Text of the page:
– Gamescom 2013 – We have played The Elders Scrolls Online!

During the Gamescom we were able to check out the new MMORPG from Bethesda Studios: The Elder Scrolls Online, needless to say the fans have been waiting in anticipation for this game and we had the pleasure of sitting down and playing for around an hour or so, which was enough time to get through the starting location and first storyline.


Character creation is simple enough, with a few nice customization options, all manner of scales and sliders to accentuate your physical appearance, which is what we’ve come to expect of the Elder Scrolls titles. We started by selecting one of the four classes available, Sorcerer, which matters very little as you can equip all items you loot in game anyway, however, when you gain skill points through combat you get to choose which skills/powers you wish to improve.


We were taken straight into the game, no cut scenes available at this time, and given our first quest; to go and find some missing guards. There were three different guards to look for, but we could choose which we’d choose; choice seems to be something Bethesda are keen to give people and using the same sandbox type side-questing whilst tying in the main story arc as we have seen in the single player games.


Combat wasn’t too taxing this early on; the ability to cast at range and then move in with my sword and shield, parrying and stunning monsters then charging powerful attacks meant there was little in the way of a challenge. The quest I’d headed into was to cull some undead and fight some lich in an underground tomb. The developers have done away with the minimap (prompted by testing feedback) and gone with the compass we have seen in the likes of Skyrim, where your quest markers will show you which direction to head in (a larger map is still available though). Another interesting aspect was when you are near a quest location you get a popup prompt telling you whether the marker is above or below you, depending on the terrain, handy if your objective is up on a hill above you or in a cave below.


The quest was easy to complete, I grouped with some of the other testers, though we all seemed to go our own way; when a party member wasn’t in the vicinity their name greyed out to indicate this. The second part of the quest was abandoning the town and being told to go and find as many survivors as possible. In the quest list there was a “0 / 15” villagers that could be found, and a second part of the quest to go and speak with the main NPC to turn the quest in. The interesting thing about this quest is that firstly there were no markers to these villagers, so you had to explore the entire map to find them, secondly is that you didn’t actually have to find them all to complete the quest; just to find as many as you could before leaving. So players are encouraged and rewarded to take the time to find as many people as possible, each of them generally giving you a new sub-quest before they’ll return, but for those who want to get on with it you can leave them behind to suffer their fate! Once completed the small town was raided, a quick rescue attempt and you lead the survivors from the town, through a tomb to an old smugglers cove where a ship is waiting to take you to the main continent.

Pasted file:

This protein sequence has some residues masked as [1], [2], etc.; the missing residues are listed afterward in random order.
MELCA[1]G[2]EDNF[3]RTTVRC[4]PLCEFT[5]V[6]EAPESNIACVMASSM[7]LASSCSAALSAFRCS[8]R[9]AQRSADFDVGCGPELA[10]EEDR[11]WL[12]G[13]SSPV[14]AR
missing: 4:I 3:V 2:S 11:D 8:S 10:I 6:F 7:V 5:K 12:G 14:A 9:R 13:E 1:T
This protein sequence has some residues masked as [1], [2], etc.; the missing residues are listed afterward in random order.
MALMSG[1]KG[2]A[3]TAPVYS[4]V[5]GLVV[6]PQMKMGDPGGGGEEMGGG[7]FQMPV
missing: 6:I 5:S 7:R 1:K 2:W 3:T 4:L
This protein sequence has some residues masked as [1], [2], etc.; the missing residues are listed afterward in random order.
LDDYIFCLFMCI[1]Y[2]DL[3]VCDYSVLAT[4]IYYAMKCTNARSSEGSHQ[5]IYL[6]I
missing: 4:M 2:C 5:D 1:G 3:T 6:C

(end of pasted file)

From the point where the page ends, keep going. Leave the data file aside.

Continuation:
Graphically and game play wise The Elder Scrolls Online plays just like Skyrim, which if you enjoyed the title should be exciting for anyone. For those who played the other Elder Scrolls games if at any time you thought “I wish I could fight through this dungeon with friends” then you are not going to be disappointed; it plays like a single player with all the added bonuses of an MMORPG!

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